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Games, and the stories they tell

It’s been a while since I started this blog, with all the intentions of using it to get back into writing about games, design, and narrative theory, so it’s high-time I set fingers to keys and started the process. Writing about games and the stories they tell was something I found surprisingly engrossing when I started producing essays for my University course in Game Art - a degree that, whilst focusing on the techniques of producing 3D and 2D art for games and animation, had a sizeable media-studies bent to it when it came to the more academic portions. I had always harboured a predilection for debate and discourse on any subject thrown my way, so when it came to diving into the theory behind narratives and storytelling, I found myself writing and thinking about games that I had always loved in new ways.

One of the first things I found when doing research on these subjects was that, back in the heady days of the 90’s and the turn of the century, scholars studying game design and games in general - “Games Studies” or “Ludology”, depending on who you are talking to - were divided on the role that narrative had to play within the field. Arguments went back and forth about if you could really tell meaningful stories in games, or if those stories were superfluous to or wholly separate from the gameplay and minute-to-minute action.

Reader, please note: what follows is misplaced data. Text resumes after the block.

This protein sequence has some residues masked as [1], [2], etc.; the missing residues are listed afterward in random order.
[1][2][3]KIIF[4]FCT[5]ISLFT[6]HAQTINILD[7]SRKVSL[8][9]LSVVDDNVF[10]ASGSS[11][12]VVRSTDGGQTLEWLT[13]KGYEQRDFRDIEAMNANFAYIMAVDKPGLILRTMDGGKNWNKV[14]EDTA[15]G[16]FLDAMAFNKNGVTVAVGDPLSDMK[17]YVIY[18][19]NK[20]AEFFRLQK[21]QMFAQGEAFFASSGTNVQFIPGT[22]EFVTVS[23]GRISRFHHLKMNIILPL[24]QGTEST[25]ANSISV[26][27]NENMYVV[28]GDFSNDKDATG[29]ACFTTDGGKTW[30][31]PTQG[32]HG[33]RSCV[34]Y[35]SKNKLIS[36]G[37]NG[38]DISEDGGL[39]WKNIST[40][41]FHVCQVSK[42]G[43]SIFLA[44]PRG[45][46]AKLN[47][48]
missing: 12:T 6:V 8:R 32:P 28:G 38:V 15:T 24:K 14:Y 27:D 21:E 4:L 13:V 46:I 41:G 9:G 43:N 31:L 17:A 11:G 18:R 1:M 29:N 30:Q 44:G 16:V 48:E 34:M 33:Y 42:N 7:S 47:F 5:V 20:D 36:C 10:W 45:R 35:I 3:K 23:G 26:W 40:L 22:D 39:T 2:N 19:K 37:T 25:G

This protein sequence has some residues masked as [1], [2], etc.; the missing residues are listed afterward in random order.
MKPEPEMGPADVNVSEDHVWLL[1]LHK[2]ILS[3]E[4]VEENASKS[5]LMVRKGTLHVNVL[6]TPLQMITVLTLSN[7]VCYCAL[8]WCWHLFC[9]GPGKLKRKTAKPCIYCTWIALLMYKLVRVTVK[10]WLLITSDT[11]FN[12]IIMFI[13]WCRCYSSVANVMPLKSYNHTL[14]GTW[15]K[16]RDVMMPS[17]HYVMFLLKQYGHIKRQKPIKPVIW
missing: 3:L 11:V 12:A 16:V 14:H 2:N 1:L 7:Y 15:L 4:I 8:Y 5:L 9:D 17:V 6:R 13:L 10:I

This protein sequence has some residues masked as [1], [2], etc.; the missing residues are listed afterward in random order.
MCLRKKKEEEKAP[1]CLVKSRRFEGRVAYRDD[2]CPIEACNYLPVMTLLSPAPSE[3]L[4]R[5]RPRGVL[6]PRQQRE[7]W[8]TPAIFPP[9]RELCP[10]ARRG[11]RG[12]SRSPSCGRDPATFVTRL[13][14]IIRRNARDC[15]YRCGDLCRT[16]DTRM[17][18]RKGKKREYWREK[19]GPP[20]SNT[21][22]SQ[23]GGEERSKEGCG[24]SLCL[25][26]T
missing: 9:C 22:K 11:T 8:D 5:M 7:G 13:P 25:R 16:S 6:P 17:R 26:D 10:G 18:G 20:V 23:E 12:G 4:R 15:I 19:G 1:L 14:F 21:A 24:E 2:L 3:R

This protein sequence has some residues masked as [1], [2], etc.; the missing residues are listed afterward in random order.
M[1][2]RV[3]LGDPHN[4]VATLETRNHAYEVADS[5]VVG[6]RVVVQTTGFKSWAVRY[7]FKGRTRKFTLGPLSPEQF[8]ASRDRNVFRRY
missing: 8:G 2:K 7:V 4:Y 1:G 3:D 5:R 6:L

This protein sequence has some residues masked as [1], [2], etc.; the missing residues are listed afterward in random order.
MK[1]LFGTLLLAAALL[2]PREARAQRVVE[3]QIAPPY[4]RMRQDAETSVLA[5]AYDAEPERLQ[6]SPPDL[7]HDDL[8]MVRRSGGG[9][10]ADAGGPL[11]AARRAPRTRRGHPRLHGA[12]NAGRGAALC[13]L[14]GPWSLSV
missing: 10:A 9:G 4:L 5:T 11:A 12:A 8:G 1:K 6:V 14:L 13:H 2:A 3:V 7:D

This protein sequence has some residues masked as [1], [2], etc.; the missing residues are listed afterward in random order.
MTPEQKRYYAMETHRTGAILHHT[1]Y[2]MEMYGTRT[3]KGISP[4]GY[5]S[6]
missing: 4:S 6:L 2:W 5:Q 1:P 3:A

When I was reading about these arguments, after-the-fact, I always thought about how sort of, silly it seemed, that academics would get so wound up around what a medium could or could not do. Reading a paper that talked about how Snake from Metal Gear Solid was a character basically absent from the actual gameplay was the first thing to throw me off - I found myself fundamentally disagreeing with the author when he talked about the character of Snake being “Off-line”[1] when the player had control. It seemed to me that they were missing one of the core things games could do with narrative - draw you into the world by inhabiting the role of the player-character.

When I played Ocarina of Time as a kid, I played it for the adventure. Exploring the world of Hyrule, finding those places where little snippets of story blended with the scenery, exploring the caves and towns and finding that new area that breathed life into a previously unknown part of the map. I soon found though that I was also engrossed in the story, the characters of Link and Zelda, of Saria and the Kokiri, the Sages and the elusive myths and legends of this world. All of this, from a game where the lead character speaks only in shouts and grunts. Link as a character was always there to me, always “on-line” and drawing me into the world, as a locus for my interaction and a focal-point of the narrative. Whilst he never spoke, his actions in the world and the narrative, and his goals and design, gave him all the characterisation he needed [2] to draw a young boy into a world of magical forests, fantastical creatures and green-tunic-wearing elf-folk.